Basic Photo Theory and Digital Workflow (1 of 4)

This is a very short introduction to the basic principles and techniques of digital SLR photography, and the workflow or 'post-processing' steps required, from taking your photograph, through to what tools to use in your digital darkroom.

This is by no means a definitive explanation of all things photographic, but merely a descriptive breakdown of how I approach the subject, my understanding of the basic principles and techniques, and the workflow method I use from deciding what shot to take, through to finishing off the final image. I intend this as a first introduction to digital SLR photography, so please excuse the simplistic approach if you are a seasoned photographer.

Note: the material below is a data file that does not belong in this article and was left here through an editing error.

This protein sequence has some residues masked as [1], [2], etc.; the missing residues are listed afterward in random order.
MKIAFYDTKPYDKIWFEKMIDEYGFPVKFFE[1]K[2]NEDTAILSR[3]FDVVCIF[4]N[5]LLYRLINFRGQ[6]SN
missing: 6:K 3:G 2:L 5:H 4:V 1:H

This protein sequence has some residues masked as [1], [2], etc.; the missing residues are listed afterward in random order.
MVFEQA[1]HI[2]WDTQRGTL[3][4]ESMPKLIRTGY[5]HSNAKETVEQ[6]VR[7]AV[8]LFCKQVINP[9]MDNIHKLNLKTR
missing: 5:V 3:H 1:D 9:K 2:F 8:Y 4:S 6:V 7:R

Understanding Exposure

Taking a photograph involves setting your camera and lens to achieve the correct exposure and composition. Although most SLR cameras will calculate exposure automatically, within certain limits, they rely on the photographer to choose various modes and settings to determine how the exposure is attained, and how the final image will look.

There are 3 main elements which work together to achieve a correct exposure...

ISO Sensitivity
Shutter Speed
Lens Aperture

This is sometimes known as the Exposure Triangle.